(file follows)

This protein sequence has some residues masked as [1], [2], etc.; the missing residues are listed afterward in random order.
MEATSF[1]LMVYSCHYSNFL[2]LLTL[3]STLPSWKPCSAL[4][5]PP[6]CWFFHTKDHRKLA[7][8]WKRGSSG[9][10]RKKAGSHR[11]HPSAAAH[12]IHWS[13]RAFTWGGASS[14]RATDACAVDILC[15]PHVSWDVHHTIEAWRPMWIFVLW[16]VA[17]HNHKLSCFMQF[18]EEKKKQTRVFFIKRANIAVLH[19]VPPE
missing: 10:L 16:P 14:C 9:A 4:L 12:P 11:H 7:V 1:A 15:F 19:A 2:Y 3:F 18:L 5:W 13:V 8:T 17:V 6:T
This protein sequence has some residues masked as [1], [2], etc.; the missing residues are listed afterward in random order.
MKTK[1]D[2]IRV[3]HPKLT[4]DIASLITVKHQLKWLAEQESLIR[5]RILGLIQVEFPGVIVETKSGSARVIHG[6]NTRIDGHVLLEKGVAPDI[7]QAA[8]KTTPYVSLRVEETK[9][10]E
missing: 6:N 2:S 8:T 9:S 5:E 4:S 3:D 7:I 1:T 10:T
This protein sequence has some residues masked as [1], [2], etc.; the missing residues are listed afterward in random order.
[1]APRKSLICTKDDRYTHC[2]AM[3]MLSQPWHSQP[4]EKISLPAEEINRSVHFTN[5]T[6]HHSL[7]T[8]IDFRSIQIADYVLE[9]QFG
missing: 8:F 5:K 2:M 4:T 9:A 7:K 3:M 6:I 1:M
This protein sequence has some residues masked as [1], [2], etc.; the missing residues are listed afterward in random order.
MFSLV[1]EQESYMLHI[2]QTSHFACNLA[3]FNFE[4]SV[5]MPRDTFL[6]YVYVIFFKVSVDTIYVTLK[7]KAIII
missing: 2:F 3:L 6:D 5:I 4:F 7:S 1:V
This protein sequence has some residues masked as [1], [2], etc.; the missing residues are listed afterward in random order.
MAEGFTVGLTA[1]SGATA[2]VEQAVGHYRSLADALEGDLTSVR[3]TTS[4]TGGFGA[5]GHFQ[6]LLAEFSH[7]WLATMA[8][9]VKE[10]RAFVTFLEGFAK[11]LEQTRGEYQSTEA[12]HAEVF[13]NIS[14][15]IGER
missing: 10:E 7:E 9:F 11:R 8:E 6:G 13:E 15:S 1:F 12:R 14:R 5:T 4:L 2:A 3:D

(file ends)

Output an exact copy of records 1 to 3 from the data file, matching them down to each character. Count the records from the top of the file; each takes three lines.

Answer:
This protein sequence has some residues masked as [1], [2], etc.; the missing residues are listed afterward in random order.
MEATSF[1]LMVYSCHYSNFL[2]LLTL[3]STLPSWKPCSAL[4][5]PP[6]CWFFHTKDHRKLA[7][8]WKRGSSG[9][10]RKKAGSHR[11]HPSAAAH[12]IHWS[13]RAFTWGGASS[14]RATDACAVDILC[15]PHVSWDVHHTIEAWRPMWIFVLW[16]VA[17]HNHKLSCFMQF[18]EEKKKQTRVFFIKRANIAVLH[19]VPPE
missing: 10:L 16:P 14:C 9:A 4:L 12:P 11:H 7:V 1:A 15:F 19:A 2:Y 3:F 18:L 5:W 13:V 8:T 17:V 6:T
This protein sequence has some residues masked as [1], [2], etc.; the missing residues are listed afterward in random order.
MKTK[1]D[2]IRV[3]HPKLT[4]DIASLITVKHQLKWLAEQESLIR[5]RILGLIQVEFPGVIVETKSGSARVIHG[6]NTRIDGHVLLEKGVAPDI[7]QAA[8]KTTPYVSLRVEETK[9][10]E
missing: 6:N 2:S 8:T 9:S 5:E 4:S 3:D 7:I 1:T 10:T
This protein sequence has some residues masked as [1], [2], etc.; the missing residues are listed afterward in random order.
[1]APRKSLICTKDDRYTHC[2]AM[3]MLSQPWHSQP[4]EKISLPAEEINRSVHFTN[5]T[6]HHSL[7]T[8]IDFRSIQIADYVLE[9]QFG
missing: 8:F 5:K 2:M 4:T 9:A 7:K 3:M 6:I 1:M